The landscape across Martech and Ad Tech has matured rapidly over the last few years. Just 5 years ago the Martech efforts of most companies consisted of nothing more than playing around with email marketing or getting some agency to build some expensive website, while the media guys were dealing with Ad Tech completely separately. There has been a continuous wall between the two worlds of Martech and Ad Tech. Never the twain shall meet. Data-driven marketing was simple, segmented and siloed.
Then, in a relatively short amount of time, we saw an explosion in the availability of data. This forced brands and organisations to think a lot harder about how they were leveraging data and tech for their marketing efforts, and technology vendors were there to meet this freshly generated demand. Vendors globally were soon tantalising prospective clients with the promise of incredible data driven results and digital transformation visions.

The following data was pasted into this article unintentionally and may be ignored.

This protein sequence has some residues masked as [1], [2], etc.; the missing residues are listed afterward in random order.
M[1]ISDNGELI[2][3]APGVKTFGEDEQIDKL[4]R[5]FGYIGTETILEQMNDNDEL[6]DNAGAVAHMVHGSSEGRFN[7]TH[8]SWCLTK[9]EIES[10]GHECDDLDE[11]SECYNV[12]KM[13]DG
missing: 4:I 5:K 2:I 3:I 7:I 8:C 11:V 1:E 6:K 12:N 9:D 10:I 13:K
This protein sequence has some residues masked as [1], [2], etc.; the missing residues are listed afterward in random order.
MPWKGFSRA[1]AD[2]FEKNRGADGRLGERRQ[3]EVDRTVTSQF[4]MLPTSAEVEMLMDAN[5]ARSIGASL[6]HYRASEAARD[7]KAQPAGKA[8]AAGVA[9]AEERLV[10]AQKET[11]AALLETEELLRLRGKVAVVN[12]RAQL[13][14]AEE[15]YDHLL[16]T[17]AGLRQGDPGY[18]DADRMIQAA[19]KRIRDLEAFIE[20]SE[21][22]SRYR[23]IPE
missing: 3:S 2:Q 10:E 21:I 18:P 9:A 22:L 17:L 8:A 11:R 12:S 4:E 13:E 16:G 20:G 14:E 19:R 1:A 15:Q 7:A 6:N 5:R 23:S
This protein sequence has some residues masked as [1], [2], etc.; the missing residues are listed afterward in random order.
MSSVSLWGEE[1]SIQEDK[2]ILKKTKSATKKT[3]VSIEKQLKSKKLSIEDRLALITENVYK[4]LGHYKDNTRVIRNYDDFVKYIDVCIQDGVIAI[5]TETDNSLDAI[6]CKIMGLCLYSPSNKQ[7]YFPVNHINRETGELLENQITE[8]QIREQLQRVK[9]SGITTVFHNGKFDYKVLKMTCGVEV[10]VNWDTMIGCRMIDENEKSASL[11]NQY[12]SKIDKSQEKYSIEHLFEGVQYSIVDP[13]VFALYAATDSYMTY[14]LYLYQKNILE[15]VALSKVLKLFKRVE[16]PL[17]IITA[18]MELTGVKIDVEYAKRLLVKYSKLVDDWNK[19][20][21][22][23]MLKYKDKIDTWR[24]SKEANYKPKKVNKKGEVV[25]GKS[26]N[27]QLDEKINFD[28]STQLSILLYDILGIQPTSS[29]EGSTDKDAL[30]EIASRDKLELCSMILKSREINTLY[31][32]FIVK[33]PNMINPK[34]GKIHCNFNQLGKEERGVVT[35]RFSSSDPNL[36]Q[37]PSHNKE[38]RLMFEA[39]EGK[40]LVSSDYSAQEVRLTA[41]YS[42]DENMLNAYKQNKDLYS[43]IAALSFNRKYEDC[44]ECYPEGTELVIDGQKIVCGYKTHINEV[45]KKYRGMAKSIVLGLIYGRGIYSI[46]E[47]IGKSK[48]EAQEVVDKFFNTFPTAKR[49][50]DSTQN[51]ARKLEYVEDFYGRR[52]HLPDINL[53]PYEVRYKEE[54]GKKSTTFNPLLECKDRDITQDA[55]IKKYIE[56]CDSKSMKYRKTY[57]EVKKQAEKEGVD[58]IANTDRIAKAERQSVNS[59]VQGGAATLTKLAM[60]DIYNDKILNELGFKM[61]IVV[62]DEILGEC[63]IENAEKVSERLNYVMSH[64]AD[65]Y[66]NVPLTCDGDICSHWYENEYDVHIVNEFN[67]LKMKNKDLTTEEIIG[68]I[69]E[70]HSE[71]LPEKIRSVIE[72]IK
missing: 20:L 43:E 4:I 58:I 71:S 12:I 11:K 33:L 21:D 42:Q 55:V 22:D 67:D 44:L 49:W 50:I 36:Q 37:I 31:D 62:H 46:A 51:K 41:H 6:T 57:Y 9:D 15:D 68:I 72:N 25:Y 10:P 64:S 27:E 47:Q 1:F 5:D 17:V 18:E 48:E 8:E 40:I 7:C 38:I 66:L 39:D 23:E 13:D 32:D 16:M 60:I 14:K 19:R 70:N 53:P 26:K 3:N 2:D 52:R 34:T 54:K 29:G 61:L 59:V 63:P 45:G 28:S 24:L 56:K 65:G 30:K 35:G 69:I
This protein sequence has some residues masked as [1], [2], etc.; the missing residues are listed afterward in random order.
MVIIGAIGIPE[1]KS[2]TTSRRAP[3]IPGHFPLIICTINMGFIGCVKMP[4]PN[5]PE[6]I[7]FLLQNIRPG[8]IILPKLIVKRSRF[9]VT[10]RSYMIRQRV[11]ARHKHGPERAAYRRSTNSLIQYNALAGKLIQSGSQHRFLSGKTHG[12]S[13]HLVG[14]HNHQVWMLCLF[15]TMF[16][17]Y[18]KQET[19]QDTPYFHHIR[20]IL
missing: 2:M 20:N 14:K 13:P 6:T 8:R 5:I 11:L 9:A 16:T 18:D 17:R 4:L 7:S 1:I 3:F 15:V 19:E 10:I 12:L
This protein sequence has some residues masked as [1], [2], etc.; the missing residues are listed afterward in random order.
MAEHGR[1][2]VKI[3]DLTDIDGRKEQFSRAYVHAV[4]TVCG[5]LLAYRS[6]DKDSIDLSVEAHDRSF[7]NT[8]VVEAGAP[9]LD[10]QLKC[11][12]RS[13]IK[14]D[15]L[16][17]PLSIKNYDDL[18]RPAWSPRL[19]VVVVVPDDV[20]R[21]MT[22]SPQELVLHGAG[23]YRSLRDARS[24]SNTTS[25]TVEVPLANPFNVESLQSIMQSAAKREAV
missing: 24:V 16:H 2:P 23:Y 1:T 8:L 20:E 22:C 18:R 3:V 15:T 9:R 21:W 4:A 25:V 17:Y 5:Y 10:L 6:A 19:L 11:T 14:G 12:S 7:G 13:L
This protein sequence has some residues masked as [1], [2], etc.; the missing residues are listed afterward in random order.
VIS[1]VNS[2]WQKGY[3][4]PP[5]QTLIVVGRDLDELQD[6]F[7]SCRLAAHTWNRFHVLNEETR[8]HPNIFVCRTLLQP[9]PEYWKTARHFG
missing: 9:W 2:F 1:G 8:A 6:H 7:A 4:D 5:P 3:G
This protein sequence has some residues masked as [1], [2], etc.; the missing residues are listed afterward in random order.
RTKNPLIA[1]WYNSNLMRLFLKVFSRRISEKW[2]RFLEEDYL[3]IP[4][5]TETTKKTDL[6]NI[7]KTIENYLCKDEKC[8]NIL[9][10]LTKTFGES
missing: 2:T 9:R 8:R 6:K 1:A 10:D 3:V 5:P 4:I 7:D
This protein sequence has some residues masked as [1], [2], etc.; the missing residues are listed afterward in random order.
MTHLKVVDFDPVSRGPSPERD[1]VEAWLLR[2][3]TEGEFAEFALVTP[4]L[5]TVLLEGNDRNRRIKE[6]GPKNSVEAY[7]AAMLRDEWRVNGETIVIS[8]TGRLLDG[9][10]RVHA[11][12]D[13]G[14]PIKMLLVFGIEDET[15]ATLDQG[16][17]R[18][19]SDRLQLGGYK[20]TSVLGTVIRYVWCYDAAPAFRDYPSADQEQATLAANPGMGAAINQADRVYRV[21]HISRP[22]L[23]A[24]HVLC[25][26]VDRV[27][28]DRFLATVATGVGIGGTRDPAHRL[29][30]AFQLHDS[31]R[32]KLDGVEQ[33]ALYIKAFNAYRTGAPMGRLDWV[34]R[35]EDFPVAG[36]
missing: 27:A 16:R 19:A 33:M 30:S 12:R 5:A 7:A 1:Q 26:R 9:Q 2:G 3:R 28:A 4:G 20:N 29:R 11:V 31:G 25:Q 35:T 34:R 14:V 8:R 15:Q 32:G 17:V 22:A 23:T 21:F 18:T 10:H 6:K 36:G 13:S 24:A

But as your mother told you when you were onto your third serving of dessert, you can have too much of a good thing. Organisations today are drowning with the overwhelming amount of technology options available to them; it’s impossible to create strategies capable of leveraging all the unique benefits of these vendors simultaneously.
According to Martech Today, the industry has grown from just 350 vendors in 2011 to 5000 in 2017. With that in mind, it’s understandable that even the best and brightest marketers and businesses are confused about what they should have, while simultaneously missing out on opportunities to leverage what they do have.
The disconnect in the ecosystem